We have some advice for Smith, as well as the thousands of college students who apply to work at Goldman Sachs each year: If you want to dedicate your life to serving humanity, do not go to work for Goldman Sachs. That’s not its function, and it never will be. Go to work for Goldman Sachs if you wish to work hard and get paid more than you deserve even so. (Or if you want to make your living selling derivatives but don’t know what a derivative is, as Smith concedes in passing that he didn’t at first.)
Goldman and other investment banks do perform an important role in our economy, and Goldman bankers — most of them, at least — can hold their heads up high. But it is not charity work. Goldman’s clients are mostly very well-off. Smith’s lament that the bank no longer serves their needs above and beyond its own does not tug at our heartstrings.
This is the heart of the problem with Wall Street right now. The editors at Bloomberg apparently don’t understand the basic principles by which a good service exchange is supposed to work. This client-company relationship should not be a competition, ideally it should be mutually beneficial arrangement.
How the system is supposed to work is that Goldman Sachs would do the best financially by helping their clients do their best. There should not even be a question about putting the clients’ needs above Goldman’s or Goldman’s needs above the clients. Their goals for the most part should be mutually interdependent and self re-enforcing. It should be a a symbiotic relationship not a parasitical one. There is a very real difference between making money providing an expensive service and running a con.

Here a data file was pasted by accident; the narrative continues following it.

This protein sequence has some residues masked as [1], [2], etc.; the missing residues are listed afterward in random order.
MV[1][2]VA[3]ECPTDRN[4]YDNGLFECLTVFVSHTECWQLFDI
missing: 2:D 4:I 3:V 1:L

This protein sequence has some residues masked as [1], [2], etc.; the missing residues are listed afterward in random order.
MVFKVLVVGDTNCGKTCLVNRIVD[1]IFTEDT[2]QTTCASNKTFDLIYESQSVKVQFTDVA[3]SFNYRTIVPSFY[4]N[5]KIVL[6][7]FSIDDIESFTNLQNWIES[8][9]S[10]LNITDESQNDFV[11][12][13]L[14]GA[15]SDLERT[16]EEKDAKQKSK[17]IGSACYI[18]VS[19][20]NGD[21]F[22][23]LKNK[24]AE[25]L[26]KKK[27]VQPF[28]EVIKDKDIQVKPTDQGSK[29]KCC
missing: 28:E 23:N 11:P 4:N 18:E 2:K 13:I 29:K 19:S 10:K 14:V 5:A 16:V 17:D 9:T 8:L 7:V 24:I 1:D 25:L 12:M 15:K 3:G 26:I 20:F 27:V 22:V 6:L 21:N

Smith seemed more than willing to help make a lot of money in exchange for providing clients with a good service, Smith was complaining that Goldman was basically ripping people off. Smith’s criticism is that Goldman was not providing its clients what they paid for, the best possible financial advice, and was also using their trust to trick them out of their money.
This Bloomberg editorial suggests it is incredibly stupid to ever expect a Wall Street company to actually try to provide you with the service that you pay them for. If this is truly what the elite business world thinks this is not only an acceptable but expected way to treat paying clients, then Bloomberg makes Smith’s point for him.